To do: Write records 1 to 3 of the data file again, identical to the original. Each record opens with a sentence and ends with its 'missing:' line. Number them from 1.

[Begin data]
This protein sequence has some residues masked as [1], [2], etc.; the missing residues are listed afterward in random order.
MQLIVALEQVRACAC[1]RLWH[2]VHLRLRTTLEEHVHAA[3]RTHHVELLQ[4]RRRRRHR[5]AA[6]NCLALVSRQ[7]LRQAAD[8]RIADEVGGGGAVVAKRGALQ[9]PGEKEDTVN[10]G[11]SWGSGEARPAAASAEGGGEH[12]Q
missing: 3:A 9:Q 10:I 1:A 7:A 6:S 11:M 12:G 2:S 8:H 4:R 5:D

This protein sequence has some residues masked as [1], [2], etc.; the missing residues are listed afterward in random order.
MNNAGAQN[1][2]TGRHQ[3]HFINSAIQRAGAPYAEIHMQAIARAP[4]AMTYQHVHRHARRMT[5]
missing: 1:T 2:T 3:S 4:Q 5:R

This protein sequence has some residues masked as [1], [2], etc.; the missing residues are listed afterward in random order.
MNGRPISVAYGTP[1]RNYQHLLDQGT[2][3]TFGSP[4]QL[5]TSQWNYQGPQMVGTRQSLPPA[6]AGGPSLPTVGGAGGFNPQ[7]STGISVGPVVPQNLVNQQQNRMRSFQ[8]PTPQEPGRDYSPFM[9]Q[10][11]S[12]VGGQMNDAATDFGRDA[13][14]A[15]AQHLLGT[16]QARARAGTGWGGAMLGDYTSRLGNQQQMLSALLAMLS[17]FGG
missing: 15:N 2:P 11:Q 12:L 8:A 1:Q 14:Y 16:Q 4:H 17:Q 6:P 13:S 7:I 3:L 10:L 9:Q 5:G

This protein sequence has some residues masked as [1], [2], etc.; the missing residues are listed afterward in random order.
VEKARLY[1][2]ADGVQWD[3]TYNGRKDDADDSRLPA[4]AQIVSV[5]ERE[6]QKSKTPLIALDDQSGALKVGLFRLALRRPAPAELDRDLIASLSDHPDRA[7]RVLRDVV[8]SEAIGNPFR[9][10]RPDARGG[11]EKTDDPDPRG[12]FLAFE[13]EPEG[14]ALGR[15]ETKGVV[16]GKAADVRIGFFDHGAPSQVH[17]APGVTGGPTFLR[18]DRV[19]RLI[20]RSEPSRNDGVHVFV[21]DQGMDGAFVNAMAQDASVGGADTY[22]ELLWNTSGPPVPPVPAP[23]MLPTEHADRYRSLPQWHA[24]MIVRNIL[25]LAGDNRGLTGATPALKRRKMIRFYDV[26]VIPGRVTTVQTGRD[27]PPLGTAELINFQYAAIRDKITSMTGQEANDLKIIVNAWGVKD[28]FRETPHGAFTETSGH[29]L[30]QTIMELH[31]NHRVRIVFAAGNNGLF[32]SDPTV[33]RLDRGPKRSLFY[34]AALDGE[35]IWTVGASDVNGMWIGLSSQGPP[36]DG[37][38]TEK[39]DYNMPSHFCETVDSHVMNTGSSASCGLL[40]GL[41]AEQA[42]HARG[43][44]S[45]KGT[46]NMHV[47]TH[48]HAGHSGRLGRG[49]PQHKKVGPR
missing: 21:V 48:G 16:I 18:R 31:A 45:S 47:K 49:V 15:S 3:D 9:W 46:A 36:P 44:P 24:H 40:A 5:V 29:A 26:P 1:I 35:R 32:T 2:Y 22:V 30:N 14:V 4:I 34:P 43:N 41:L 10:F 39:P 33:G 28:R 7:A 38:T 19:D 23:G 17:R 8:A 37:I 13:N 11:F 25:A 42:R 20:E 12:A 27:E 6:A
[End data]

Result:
This protein sequence has some residues masked as [1], [2], etc.; the missing residues are listed afterward in random order.
MQLIVALEQVRACAC[1]RLWH[2]VHLRLRTTLEEHVHAA[3]RTHHVELLQ[4]RRRRRHR[5]AA[6]NCLALVSRQ[7]LRQAAD[8]RIADEVGGGGAVVAKRGALQ[9]PGEKEDTVN[10]G[11]SWGSGEARPAAASAEGGGEH[12]Q
missing: 3:A 9:Q 10:I 1:A 7:A 6:S 11:M 12:G 2:S 8:H 4:R 5:D

This protein sequence has some residues masked as [1], [2], etc.; the missing residues are listed afterward in random order.
MNNAGAQN[1][2]TGRHQ[3]HFINSAIQRAGAPYAEIHMQAIARAP[4]AMTYQHVHRHARRMT[5]
missing: 1:T 2:T 3:S 4:Q 5:R

This protein sequence has some residues masked as [1], [2], etc.; the missing residues are listed afterward in random order.
MNGRPISVAYGTP[1]RNYQHLLDQGT[2][3]TFGSP[4]QL[5]TSQWNYQGPQMVGTRQSLPPA[6]AGGPSLPTVGGAGGFNPQ[7]STGISVGPVVPQNLVNQQQNRMRSFQ[8]PTPQEPGRDYSPFM[9]Q[10][11]S[12]VGGQMNDAATDFGRDA[13][14]A[15]AQHLLGT[16]QARARAGTGWGGAMLGDYTSRLGNQQQMLSALLAMLS[17]FGG
missing: 15:N 2:P 11:Q 12:L 8:A 1:Q 14:Y 16:Q 4:H 17:Q 6:P 13:S 7:I 3:L 10:L 9:Q 5:G